Dispute arising from operations of the branch, agency or establishment
It is not enough that the branch or agency satisfies the tests of apparency and permanence and the power to make contracts which bind the principal. The dispute must itself arise out of the operations of that branch or agency. In Somafer SA v Saar-Ferngas AG, it was explained that Article 5(5) applied to proceedings concerning the running or management of the agency, and actions relating to business contracted in the name of the parent, and non-contractual cases arising from the activities of the agency. The judgment in ZX v Ryanair DAC,™ refined this, explaining that ‘the dispute must concern either acts relating to the operations of a branch, or commitments entered into by such a branch on behalf of the parent body, if those commitments areto be performed in the State in which that branch is situated’. So, for example, if the local branch has played no part in the creation of the contractual relationship which has given rise to the dispute, the Article will not apply. Where it is alleged that there is special jurisdiction in respect of a tort committed by the defendant, it is necessary to show that the branch ‘actually and significantly’ played a part in the commission of the wrong, for example by itself offering flights at predatory prices. It follows that the mere fact that a defendant has carried on business in a particular Lugano State does not, without more, expose it to the special jurisdiction of the courts of that State. The fact that the defendant owns property and that as a consequence owes obligations in respect of maintenance of common parts, and so forth, does not bring the claim for payment within the Article, as the ownership does not amount to an ‘operation’ of the branch.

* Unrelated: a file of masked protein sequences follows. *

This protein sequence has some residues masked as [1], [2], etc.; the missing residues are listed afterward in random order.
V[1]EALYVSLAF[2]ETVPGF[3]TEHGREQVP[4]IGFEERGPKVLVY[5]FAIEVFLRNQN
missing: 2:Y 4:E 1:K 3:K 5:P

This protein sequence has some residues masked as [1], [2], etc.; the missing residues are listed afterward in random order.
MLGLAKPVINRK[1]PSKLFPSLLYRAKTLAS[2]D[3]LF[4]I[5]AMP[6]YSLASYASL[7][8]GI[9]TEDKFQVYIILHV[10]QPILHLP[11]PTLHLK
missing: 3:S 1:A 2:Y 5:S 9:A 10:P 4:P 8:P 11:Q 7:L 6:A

It is not a requirement that the activity undertaken by the branch must be implemented or carried out in the Lugano State in which the branch is situated. A suggestion that there was such a further limiting condition was clearly present in obiter dicta in the judgment in Somafer,M and echoed in the later cases which simply referred back to the Somafer judgment. But it was rejected, surely correctly, in Lloyd’s Register of Shipping v Soc Campenon Bernard. In that case, the French branch of the defendant, a classification society domiciled in the United Kingdom, contracted to provide services which would actually be performed for, and delivered to, the claimant by the defendant’s sub-contractor in Spain. It was held that Article 5(5) gave the French courts special jurisdiction over the defendant, even though the actual work was to be performed in Spain, because the claim arose out of the operations of the French branch. Had this not been held there would, in contractual claims at least, have been such an overlap between Articles 5( 1) and 5(5) that the latter would have been deprived of significant effect. The Court of Appeal examined the issues closely before coming to the view that Somafer was, on this point, wrong; and the point should now be taken as resolved.
International jurisdiction in the English court
As Article 5(5) gives international jurisdiction to the courts for the place where the branch, agency or other establishment is situated, it will give international jurisdiction to the English courts, rather than to those of the United Kingdom. Accordingly, there is neither room nor need for a further rule of internal United Kingdom law to allocate jurisdiction within the United Kingdom.
Special jurisdiction over a trustee, beneficiary or settlor sued as such: Article 5(6)
Article 5(6) of the Lugano Convention provides that:
A person domiciled in a State bound by this Convention may, in another State bound by this Convention, be sued: (6) as settlor, trustee or beneficiary of a trust created by the operation of a statute, or by a written instrument, or created orally and evidenced in writing, in the courts of the State bound by this Convention in which the trust is domiciled.